How to speak like an ESVA local: it ain't rainin' none!

Welcome to this week’s installment of “How to speak like an ESVA local.” This article discusses an interesting grammatical phrase that can be heard in local conversations on Virginia’s Eastern Shore: the ain’t + adjective + none construction. After reading this article, you'll be able to use this authentic formulaic expression to sound like an ESVA native in casual conversation.

Let’s start with an example of the ain’t + ADJ + none construction. Then, I’ll deconstruct and explain each element in the phrase. Our hypothetical situation is as follows:

You’ve just crossed the Chesapeake Bay Bridge-Tunnel in your loaded-down mini-van and now you’re on Shore Time. You’re looking forward to enjoying a relaxing summer vacation with your family away from the busy city. It’s been a beautiful day so far, but you notice dark clouds moving over the bay as you unpack the van at the newly renovated rental home you booked in Cape Charles. The kids want mom’s homemade spaghetti and meatballs for dinner, so you decide to make a quick trip out to Food Lion to get a few groceries while everyone gets settled into the house. Those dark clouds you saw earlier are now overhead, and on the drive to the store, a few fat raindrops begin to land on your windshield. As you pull into a vacant parking spot, the bottom falls out and now you’re caught in the middle of a torrential downpour. You don’t have an umbrella or a raincoat, so you decide to wait for a lull in the storm. You check the weather radar on your iPhone, and it doesn’t look like the rain will let-up for a while, so you’ll have to make a run into Food Lion and hope you don’t trip over your flip flops as you sprint through the pouring rain. You reluctantly leave the shelter of your mini-van and run into Food Lion as quickly as possible, but you’re drenched after the first few steps. You’re greeted at the automatic sliding glass doors by a sun-tanned gentleman wearing a mesh cap, t-shirt, jeans and a pair of white rubber boots. Holding a few bags of groceries, he asks, “It ain’t rainin’ none, is it?”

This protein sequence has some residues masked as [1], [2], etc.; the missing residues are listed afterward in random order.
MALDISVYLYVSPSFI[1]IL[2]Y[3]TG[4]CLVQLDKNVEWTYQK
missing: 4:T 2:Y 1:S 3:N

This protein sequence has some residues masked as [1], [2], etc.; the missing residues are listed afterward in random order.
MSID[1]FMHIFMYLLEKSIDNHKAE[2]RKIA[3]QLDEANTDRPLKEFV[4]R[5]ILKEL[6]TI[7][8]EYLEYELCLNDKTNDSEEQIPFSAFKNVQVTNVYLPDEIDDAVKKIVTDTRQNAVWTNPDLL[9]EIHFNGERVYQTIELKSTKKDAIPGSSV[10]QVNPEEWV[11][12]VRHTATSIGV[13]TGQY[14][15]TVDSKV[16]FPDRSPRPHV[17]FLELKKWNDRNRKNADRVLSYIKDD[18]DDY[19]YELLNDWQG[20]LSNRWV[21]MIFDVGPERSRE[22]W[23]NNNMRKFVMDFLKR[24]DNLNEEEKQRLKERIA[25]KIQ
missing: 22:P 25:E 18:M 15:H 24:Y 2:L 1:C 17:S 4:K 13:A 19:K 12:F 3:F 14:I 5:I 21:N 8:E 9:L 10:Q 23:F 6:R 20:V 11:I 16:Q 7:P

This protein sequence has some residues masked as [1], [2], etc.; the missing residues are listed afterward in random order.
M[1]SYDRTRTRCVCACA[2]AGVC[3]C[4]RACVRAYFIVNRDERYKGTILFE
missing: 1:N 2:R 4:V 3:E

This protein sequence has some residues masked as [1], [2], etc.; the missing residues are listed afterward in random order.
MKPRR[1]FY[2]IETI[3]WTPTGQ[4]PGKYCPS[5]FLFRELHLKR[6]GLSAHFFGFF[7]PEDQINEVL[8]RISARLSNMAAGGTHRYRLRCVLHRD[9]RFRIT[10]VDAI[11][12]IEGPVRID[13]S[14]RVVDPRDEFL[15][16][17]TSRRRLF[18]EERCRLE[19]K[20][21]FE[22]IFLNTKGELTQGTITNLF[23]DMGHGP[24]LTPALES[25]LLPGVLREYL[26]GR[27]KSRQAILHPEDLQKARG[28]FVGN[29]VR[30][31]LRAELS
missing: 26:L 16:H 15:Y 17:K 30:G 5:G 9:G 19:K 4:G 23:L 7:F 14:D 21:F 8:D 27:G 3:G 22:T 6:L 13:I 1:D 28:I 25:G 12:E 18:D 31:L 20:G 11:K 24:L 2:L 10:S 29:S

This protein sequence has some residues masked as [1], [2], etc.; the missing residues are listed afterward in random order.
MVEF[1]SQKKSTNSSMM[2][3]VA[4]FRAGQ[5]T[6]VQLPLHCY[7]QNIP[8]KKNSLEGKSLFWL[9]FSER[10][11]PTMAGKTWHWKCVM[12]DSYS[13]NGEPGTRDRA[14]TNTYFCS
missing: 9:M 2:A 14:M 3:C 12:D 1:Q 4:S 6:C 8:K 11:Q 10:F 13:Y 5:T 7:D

As your soaked clothes show, it’s clearly raining. So why is this guy saying “it ain’t rainin’ none?” He’s not crazy or backwards, the phrase is actually an Eastern Shore way of saying it is raining hard. As English speakers, we are familiar with using the pronoun it as the subject when describing weather conditions (i.e. it is sunny, it is windy, etc.) And while some might argue that it’s not a word, ain’t in the construction it ain’t rainin’ none functions as a negated copula; ain’t is simply a nonstandard variant of is not. A copula is a verb that links a subject to a complement, which may be an adjective, noun, or pronoun. In our example, the present participle of the verb rain (rainin’) functions as an adjectival complement. Finally, the adverb none that follows rainin’ inverts the negative meaning conveyed by it ain’t rainin’ (i.e. it is not raining) into the emphatic positive meaning of it is raining hard. Basically, the two negatives in the construction (i.e. ain’t & none) cancel each other out and emphasize the adjective between them.   

Here are a few more examples:

It ain’t windy none: It is very windy.

That dog ain’t spoiled none: That dog is very spoiled.

That sunset ain’t pretty none: That sunset is very pretty.

And there y’all have it. I magine you’ll be able to come up with your own ain’t ____ none statements now. Thanks for reading!


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